Forensic DMARC & Aggregate DMARC Reports Explained In Brief
Understand how DMARC aggregate report provides summarized information every day.
Knowing how one’s domain is being used to send emails can be a valuable feature for analysis purposes. Are the emails leaving the outgoing server being delivered to the inboxes? Who is sending the email on behalf of your domain? Are all the emails being authenticated? A dive into the DMARC report can save a user the trouble of having to make guesses. The DMARC aggregate report can even help one make critical decisions. Below, we discuss the concept in brief.
What Is A DMARC Report?
A DMARC report provides valuable information on the emails that pass or fail authentication. A DMARC record published in the DNS is necessary to receive DMARC reports using the appropriate tags. The DMARC report is typically delivered daily (every 24 hours) unless specified differently using the ri tag in the record. There are two types of DMARC reports:
The DMARC aggregate reports
It contains summarized information on all emails that go through the authentication process. The report provides information such as the sending IP address, email count, SPF/DKIM identifiers and results, etc. The DMARC record points the rua tag to the email specified by the domain owner to receive aggregate reports. For example, rua=mailto:email@example.com. The DMARC aggregate report contains various types of information in an XML (Extensible Markup Language) file.
DMARC failure or forensic reports
This report contains individual information regarding email messages that fail DMARC, SPF, or DKIM validation. The DMARC record uses the ruf tag to receive forensic reports. For example, ruf=mailto:firstname.lastname@example.org.
How To Read A DMARC Report?
A DMARC aggregate report can be difficult to comprehend at the beginning. The following is a report example from the DMARCLY mailbox.
(Source – DMARCLY)
The reports received daily will contain information such as:
- The domain of the organization that sent the report
- The domain to which the report belongs
- Date range – beginning and ending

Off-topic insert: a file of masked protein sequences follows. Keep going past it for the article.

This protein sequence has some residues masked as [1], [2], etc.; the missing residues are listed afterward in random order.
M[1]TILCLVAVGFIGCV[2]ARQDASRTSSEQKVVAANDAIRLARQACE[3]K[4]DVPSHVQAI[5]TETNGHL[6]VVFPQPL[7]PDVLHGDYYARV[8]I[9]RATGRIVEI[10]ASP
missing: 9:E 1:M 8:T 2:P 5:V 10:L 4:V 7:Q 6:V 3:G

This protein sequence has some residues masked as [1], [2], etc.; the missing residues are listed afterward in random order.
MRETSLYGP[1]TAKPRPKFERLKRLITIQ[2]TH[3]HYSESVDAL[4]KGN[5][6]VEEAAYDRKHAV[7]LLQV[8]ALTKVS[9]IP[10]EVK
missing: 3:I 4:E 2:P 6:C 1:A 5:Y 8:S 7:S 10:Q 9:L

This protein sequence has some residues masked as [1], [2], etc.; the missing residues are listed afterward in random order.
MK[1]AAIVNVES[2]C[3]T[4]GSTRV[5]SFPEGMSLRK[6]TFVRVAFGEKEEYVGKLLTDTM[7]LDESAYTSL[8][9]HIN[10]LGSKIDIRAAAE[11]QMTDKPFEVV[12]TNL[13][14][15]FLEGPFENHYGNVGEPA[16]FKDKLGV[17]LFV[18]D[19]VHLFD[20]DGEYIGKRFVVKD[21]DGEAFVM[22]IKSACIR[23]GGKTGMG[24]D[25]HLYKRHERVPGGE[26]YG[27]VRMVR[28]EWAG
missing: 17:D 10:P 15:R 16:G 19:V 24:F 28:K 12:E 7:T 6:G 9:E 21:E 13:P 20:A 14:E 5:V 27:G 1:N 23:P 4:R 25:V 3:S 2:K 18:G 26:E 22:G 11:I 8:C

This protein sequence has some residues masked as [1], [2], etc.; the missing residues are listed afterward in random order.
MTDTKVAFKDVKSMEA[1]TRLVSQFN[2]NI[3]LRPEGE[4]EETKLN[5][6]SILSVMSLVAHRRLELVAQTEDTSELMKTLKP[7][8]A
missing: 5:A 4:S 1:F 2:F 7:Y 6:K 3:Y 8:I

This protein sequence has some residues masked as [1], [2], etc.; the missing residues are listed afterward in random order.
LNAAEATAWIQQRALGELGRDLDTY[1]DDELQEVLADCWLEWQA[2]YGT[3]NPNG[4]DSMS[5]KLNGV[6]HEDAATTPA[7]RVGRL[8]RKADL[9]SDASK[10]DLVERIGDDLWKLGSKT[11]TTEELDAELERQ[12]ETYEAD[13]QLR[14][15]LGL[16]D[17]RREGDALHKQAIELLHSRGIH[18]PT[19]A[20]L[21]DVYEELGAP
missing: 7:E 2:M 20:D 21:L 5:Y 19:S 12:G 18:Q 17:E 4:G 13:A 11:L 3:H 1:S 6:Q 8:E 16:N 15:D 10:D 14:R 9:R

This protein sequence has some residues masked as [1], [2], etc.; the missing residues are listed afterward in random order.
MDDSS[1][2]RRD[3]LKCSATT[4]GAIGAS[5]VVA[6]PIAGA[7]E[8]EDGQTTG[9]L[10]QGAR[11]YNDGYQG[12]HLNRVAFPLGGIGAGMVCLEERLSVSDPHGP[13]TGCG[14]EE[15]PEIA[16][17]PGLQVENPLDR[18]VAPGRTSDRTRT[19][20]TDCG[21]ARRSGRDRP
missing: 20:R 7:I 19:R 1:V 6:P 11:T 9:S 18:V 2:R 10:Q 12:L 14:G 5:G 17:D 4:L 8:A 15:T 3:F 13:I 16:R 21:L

- Source IP address
- Email count
- SPF-related information
- Outcome: Pass or Fail
- Authentication result: none, neutral, pass, fail, permerror, temperror
- DKIM-related information
- Outcome: pass or fail
- DKIM Authentication result: none, neutral, pass, fail, policy, permerror, temperror
- Disposition of the message: none, quarantine, or reject
One crucial point to remember is that the number of records in the report could vary depending on the number of emails sent from the organization.
Using A DMARC Report Analyzer
Since the DMARC report can be lengthy and contains varied information, putting it in an easily understandable form may not be possible manually and on a day-to-day basis. Here is where a DMARC Report Analyzer comes into the picture. A DMARC report analyzer aims to process all the reports and convert them into a readable form using data charts, graphs, etc. Presenting data in user-friendly overviews can greatly help system administrators analyze data quickly, systematically, and timely.
A comprehensive DMARC Report Analyzer must provide a host of features such as:
- Aggregate RUA & Forensic RUF DMARC reports
- Instant notifications
- Unlimited users, domains, and domain groups
- Automated reports
- Tips and suggestions
- An overview of diverse information using charts and templates
- Two-factor authentication
- Automated subdomain discovery
- Domain grouping
- Knowledge center and support services
In a nutshell, the DMARC aggregate report can help remove unauthorized hosts to avoid sending emails on behalf of your organization’s domain and help ensure that the emails are sent or received from authentic sources only.
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